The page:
Developer Nick Lee has managed to hack a working version of Windows 95 onto his Apple Watch. The utility of this is close to zero — but it is hilarious to watch. It highlights how smart wristwatches like Apple Watch are now as powerful as (if not more than) desktop computers from the turn of the century. Watch the full video of the ‘microsoftOS’ Apple Watch in action after the jump …
developer Stories April 30
developer Stories April 23
Apple has announced that it is ending support for the original watchOS SDK and original Apple Watch 1.0 apps, which required a phone to even open. From June 1st, Apple will require developers of new Apple Watch apps to use the native SDK, which came with watchOS 2. The requirement was posted on the Apple Developer news page last night.
developer Stories April 21
Apple has just released the latest public builds of its iOS 9.3.2 and OS X 10.11.5 updates out to beta testers. Both platforms saw developer builds released yesterday, with small bug fixes noted in the release notes. Most interesting to note is that Apple once again has allowed a combination of Low Power Mode and Night Shift to be enabled simultaneously on iOS devices.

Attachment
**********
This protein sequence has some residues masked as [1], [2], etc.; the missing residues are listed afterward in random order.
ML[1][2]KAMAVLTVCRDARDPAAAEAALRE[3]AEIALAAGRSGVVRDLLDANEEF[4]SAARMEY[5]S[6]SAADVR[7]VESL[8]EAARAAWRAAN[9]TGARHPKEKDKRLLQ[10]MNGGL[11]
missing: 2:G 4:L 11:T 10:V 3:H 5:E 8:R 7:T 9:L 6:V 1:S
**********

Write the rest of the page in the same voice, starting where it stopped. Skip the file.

developer Stories April 20
Two weeks after releasing the first beta, Apple today has released the second developer beta of iOS 9.3.2 for iPhone, iPad, and iPod touch. iOS 9.3.2 is a much smaller update compared to the recent significant iOS 9.3 update that brought about features such as Night Shift and Touch ID notes.
developer Stories April 19
Apple seems to be preparing to announce a web version of its MapKit framework, allowing anyone to embed an Apple Map view into a web page. On the WWDC microsite, Apple has embedded its own map object in the page to show attendees how to get between Moscone West and the Bill Civic auditorium, where the Monday keynote will be held. Looking at the code, it appears Apple wants to make this embeddable map a public API in the (near?) future so anyone could add an Apple Map to their website.
The map allows user interaction like you might expect with panning, zooming and such. Behind the scenes, the Apple map uses a HTML5 <canvas> element to render the custom cartography. Right now, MapKit is exclusive to iOS and Mac apps, ostensibly funded by the revenue Apple brings in from the sale of App Store apps.
From a business perspective, it is unclear why Apple would want to open up its API to web developers. Today, most developers use embedded Google Maps to display maps on their websites due to its ubiquity. Although other mapping options exist, a high-profile entrance of Apple into the space would provide strong competition to Google’s offering.